Ted Kennedy's behavior after the Chappaquiddick crash was inexcusable, but it's time to accept his atonement, the Boston Globe writes in an editorial a week after the senator's death. Kennedy's remorse was genuine, as shown by his actions toward the end of his life and his words in an upcoming memoir; it probably spurred him toward great accomplishments in health, education, and civil rights, the paper notes.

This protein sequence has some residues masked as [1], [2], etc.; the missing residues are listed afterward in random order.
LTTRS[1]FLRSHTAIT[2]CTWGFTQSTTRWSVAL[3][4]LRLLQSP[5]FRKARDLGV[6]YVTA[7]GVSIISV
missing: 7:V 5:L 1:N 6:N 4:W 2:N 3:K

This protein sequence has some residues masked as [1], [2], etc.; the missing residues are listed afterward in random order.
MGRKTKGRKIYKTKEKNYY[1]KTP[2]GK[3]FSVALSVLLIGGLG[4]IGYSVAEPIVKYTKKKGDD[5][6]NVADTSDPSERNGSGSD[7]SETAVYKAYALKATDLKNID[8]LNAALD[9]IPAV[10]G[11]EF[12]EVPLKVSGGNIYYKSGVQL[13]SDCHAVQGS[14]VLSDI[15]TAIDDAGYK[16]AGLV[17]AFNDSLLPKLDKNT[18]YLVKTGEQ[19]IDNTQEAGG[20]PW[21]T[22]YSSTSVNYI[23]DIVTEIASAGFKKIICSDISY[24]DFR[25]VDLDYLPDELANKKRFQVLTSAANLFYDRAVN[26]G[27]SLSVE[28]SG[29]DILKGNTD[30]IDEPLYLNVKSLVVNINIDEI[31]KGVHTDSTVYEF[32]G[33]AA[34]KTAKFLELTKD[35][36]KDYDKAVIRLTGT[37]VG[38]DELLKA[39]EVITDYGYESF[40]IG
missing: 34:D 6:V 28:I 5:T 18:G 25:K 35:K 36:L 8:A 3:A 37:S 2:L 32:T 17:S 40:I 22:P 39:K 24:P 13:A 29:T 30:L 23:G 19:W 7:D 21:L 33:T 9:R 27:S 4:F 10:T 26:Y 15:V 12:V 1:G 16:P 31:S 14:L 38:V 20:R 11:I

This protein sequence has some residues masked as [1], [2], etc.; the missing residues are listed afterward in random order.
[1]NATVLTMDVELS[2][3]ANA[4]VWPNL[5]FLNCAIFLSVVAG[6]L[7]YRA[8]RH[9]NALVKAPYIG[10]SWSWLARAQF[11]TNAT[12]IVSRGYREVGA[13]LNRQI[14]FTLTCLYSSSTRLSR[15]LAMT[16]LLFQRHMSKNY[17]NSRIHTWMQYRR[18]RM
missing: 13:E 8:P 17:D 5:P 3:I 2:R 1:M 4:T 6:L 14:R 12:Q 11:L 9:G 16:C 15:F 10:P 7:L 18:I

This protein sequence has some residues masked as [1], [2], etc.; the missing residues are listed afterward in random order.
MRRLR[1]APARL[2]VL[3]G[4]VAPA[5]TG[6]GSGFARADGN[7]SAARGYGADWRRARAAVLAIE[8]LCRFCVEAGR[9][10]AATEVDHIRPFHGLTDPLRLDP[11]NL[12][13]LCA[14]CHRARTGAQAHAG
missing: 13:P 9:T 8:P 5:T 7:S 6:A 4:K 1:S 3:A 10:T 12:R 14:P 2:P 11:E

As a lawmaker, Kennedy's demonstrations of compassion after the incident could fill "a dozen biographies," the Globe writes. Questions will always linger about Chappaquiddick, but the "ultimate verdict, as he himself knew only too well, is between himself, his conscience, and his God," the Globe notes. "It’s time for others to back off and let him rest in peace, buoyed forever by his many good works."